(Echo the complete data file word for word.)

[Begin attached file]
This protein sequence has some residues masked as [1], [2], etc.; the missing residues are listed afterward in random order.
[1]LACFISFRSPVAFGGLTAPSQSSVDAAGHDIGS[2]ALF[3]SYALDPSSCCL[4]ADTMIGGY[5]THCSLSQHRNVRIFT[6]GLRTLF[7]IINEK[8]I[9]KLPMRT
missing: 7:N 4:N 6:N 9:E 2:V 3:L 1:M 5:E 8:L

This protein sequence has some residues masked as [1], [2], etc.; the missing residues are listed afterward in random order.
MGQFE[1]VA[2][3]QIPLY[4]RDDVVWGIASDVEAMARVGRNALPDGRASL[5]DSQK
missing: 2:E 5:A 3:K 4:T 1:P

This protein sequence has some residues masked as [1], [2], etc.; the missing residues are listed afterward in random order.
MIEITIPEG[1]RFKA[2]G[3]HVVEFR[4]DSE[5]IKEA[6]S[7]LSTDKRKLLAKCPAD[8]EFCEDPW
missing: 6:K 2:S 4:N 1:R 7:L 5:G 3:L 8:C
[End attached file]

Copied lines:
This protein sequence has some residues masked as [1], [2], etc.; the missing residues are listed afterward in random order.
[1]LACFISFRSPVAFGGLTAPSQSSVDAAGHDIGS[2]ALF[3]SYALDPSSCCL[4]ADTMIGGY[5]THCSLSQHRNVRIFT[6]GLRTLF[7]IINEK[8]I[9]KLPMRT
missing: 7:N 4:N 6:N 9:E 2:V 3:L 1:M 5:E 8:L

This protein sequence has some residues masked as [1], [2], etc.; the missing residues are listed afterward in random order.
MGQFE[1]VA[2][3]QIPLY[4]RDDVVWGIASDVEAMARVGRNALPDGRASL[5]DSQK
missing: 2:E 5:A 3:K 4:T 1:P

This protein sequence has some residues masked as [1], [2], etc.; the missing residues are listed afterward in random order.
MIEITIPEG[1]RFKA[2]G[3]HVVEFR[4]DSE[5]IKEA[6]S[7]LSTDKRKLLAKCPAD[8]EFCEDPW
missing: 6:K 2:S 4:N 1:R 7:L 5:G 3:L 8:C